Im Focus: Designing Architecture with Solar Building Envelopes

Among the general public, solar thermal energy is currently associated with dark blue, rectangular collectors on building roofs. Technologies are needed for aesthetically high quality architecture which offer the architect more room for manoeuvre when it comes to low- and plus-energy buildings. With the “ArKol” project, researchers at Fraunhofer ISE together with partners are currently developing two façade collectors for solar thermal energy generation, which permit a high degree of design flexibility: a strip collector for opaque façade sections and a solar thermal blind for transparent sections. The current state of the two developments will be presented at the BAU 2017 trade fair.

As part of the “ArKol – development of architecturally highly integrated façade collectors with heat pipes” project, Fraunhofer ISE together with its partners...

Im Focus: How to inflate a hardened concrete shell with a weight of 80 t

At TU Wien, an alternative for resource intensive formwork for the construction of concrete domes was developed. It is now used in a test dome for the Austrian Federal Railways Infrastructure (ÖBB Infrastruktur).

Concrete shells are efficient structures, but not very resource efficient. The formwork for the construction of concrete domes alone requires a high amount of...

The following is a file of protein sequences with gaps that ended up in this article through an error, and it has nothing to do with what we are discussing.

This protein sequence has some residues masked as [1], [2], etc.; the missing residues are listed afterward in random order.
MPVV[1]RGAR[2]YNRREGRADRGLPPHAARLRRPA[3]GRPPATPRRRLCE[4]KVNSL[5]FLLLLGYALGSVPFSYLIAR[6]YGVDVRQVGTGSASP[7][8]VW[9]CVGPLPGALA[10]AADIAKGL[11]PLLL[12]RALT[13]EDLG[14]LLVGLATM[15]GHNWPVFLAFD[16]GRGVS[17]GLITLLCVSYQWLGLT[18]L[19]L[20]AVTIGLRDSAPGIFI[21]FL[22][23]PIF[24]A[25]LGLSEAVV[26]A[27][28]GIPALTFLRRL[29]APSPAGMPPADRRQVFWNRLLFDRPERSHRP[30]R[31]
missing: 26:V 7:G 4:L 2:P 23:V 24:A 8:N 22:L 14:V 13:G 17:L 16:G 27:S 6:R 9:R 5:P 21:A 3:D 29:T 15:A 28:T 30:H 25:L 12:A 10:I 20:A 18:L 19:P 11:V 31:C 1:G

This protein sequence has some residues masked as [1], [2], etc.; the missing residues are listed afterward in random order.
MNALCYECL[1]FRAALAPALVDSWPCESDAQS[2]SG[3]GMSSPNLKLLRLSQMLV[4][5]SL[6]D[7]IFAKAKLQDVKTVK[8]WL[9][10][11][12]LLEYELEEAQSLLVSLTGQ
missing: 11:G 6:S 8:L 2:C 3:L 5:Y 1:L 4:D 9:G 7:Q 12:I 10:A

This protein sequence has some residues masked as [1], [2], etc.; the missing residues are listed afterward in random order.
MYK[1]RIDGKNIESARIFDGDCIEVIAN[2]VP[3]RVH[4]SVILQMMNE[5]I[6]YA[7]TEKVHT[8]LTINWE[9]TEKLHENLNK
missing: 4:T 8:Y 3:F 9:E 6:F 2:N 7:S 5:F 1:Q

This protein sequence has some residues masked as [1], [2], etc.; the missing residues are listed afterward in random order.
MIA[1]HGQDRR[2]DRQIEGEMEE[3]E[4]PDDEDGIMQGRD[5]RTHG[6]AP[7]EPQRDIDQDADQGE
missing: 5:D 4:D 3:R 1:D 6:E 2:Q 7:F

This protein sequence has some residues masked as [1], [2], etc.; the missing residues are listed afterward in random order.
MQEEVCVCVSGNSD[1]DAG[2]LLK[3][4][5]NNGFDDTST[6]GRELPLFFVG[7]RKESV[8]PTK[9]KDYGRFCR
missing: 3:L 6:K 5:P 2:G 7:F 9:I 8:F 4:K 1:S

Im Focus: Bacterial Pac Man molecule snaps at sugar

Many pathogens use certain sugar compounds from their host to help conceal themselves against the immune system. Scientists at the University of Bonn have now, in cooperation with researchers at the University of York in the United Kingdom, analyzed the dynamics of a bacterial molecule that is involved in this process. They demonstrate that the protein grabs onto the sugar molecule with a Pac Man-like chewing motion and holds it until it can be used. Their results could help design therapeutics that could make the protein poorer at grabbing and holding and hence compromise the pathogen in the host. The study has now been published in “Biophysical Journal”.

The cells of the mouth, nose and intestinal mucosa produce large quantities of a chemical called sialic acid. Many bacteria possess a special transport system...

Im Focus: Newly proposed reference datasets improve weather satellite data quality

UMD, NOAA collaboration demonstrates suitability of in-orbit datasets for weather satellite calibration

"Traffic and weather, together on the hour!" blasts your local radio station, while your smartphone knows the weather halfway across the world. A network of...

All Focus news of the innovation-report >>>

Anzeige

Anzeige

Event News

12V, 48V, high-voltage – trends in E/E automotive architecture

10.01.2017 | Event News

2nd Conference on Non-Textual Information on 10 and 11 May 2017 in Hannover

09.01.2017 | Event News

Nothing will happen without batteries making it happen!

05.01.2017 | Event News

 
Latest News

Satellite-based Laser Measurement Technology against Climate Change

17.01.2017 | Machine Engineering

Studying fundamental particles in materials

17.01.2017 | Physics and Astronomy

Multiregional brain on a chip

16.01.2017 | Power and Electrical Engineering

VideoLinks
B2B-VideoLinks
More VideoLinks >>>